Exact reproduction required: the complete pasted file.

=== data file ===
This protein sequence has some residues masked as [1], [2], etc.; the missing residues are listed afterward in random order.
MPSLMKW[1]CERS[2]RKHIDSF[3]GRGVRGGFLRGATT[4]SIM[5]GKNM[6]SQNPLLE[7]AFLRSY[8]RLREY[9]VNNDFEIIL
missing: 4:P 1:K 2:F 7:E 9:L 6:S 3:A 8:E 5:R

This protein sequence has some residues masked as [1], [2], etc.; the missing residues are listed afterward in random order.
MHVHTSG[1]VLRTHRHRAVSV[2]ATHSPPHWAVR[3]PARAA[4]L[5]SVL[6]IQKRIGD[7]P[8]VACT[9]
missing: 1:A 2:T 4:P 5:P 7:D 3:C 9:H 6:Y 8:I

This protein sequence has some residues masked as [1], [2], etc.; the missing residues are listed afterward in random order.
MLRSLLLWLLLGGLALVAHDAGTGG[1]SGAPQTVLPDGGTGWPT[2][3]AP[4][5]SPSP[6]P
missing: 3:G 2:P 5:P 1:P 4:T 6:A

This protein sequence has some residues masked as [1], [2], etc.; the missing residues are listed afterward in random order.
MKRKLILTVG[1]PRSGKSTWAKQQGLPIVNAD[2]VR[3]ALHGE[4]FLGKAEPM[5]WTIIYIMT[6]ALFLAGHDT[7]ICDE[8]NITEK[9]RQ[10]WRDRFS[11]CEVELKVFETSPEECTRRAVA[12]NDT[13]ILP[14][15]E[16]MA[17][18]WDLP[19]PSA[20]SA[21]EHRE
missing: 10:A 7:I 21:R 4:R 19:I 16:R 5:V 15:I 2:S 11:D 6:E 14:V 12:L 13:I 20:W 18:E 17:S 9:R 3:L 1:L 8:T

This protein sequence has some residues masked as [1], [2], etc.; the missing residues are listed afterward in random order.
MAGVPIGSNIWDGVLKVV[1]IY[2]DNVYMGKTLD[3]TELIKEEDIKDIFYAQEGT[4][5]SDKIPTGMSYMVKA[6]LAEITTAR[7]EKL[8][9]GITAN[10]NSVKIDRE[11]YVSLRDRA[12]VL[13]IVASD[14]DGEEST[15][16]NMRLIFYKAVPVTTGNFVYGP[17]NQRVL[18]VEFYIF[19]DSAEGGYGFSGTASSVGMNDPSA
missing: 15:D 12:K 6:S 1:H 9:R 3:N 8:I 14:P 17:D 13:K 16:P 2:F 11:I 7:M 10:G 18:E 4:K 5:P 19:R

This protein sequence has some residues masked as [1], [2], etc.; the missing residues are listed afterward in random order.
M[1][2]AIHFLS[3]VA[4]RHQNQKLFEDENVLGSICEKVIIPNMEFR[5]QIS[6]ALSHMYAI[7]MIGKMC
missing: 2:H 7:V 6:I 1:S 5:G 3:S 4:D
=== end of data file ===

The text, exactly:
This protein sequence has some residues masked as [1], [2], etc.; the missing residues are listed afterward in random order.
MPSLMKW[1]CERS[2]RKHIDSF[3]GRGVRGGFLRGATT[4]SIM[5]GKNM[6]SQNPLLE[7]AFLRSY[8]RLREY[9]VNNDFEIIL
missing: 4:P 1:K 2:F 7:E 9:L 6:S 3:A 8:E 5:R

This protein sequence has some residues masked as [1], [2], etc.; the missing residues are listed afterward in random order.
MHVHTSG[1]VLRTHRHRAVSV[2]ATHSPPHWAVR[3]PARAA[4]L[5]SVL[6]IQKRIGD[7]P[8]VACT[9]
missing: 1:A 2:T 4:P 5:P 7:D 3:C 9:H 6:Y 8:I

This protein sequence has some residues masked as [1], [2], etc.; the missing residues are listed afterward in random order.
MLRSLLLWLLLGGLALVAHDAGTGG[1]SGAPQTVLPDGGTGWPT[2][3]AP[4][5]SPSP[6]P
missing: 3:G 2:P 5:P 1:P 4:T 6:A

This protein sequence has some residues masked as [1], [2], etc.; the missing residues are listed afterward in random order.
MKRKLILTVG[1]PRSGKSTWAKQQGLPIVNAD[2]VR[3]ALHGE[4]FLGKAEPM[5]WTIIYIMT[6]ALFLAGHDT[7]ICDE[8]NITEK[9]RQ[10]WRDRFS[11]CEVELKVFETSPEECTRRAVA[12]NDT[13]ILP[14][15]E[16]MA[17][18]WDLP[19]PSA[20]SA[21]EHRE
missing: 10:A 7:I 21:R 4:R 19:I 16:R 5:V 15:I 2:S 11:D 6:E 14:V 12:L 13:I 20:W 18:E 17:S 9:R 3:L 1:L 8:T

This protein sequence has some residues masked as [1], [2], etc.; the missing residues are listed afterward in random order.
MAGVPIGSNIWDGVLKVV[1]IY[2]DNVYMGKTLD[3]TELIKEEDIKDIFYAQEGT[4][5]SDKIPTGMSYMVKA[6]LAEITTAR[7]EKL[8][9]GITAN[10]NSVKIDRE[11]YVSLRDRA[12]VL[13]IVASD[14]DGEEST[15][16]NMRLIFYKAVPVTTGNFVYGP[17]NQRVL[18]VEFYIF[19]DSAEGGYGFSGTASSVGMNDPSA
missing: 15:D 12:K 6:S 1:H 9:R 3:N 8:I 14:P 17:D 13:K 16:P 2:F 11:I 7:M 10:G 18:E 4:K 5:P 19:R

This protein sequence has some residues masked as [1], [2], etc.; the missing residues are listed afterward in random order.
M[1][2]AIHFLS[3]VA[4]RHQNQKLFEDENVLGSICEKVIIPNMEFR[5]QIS[6]ALSHMYAI[7]MIGKMC
missing: 2:H 7:V 6:I 1:S 5:G 3:S 4:D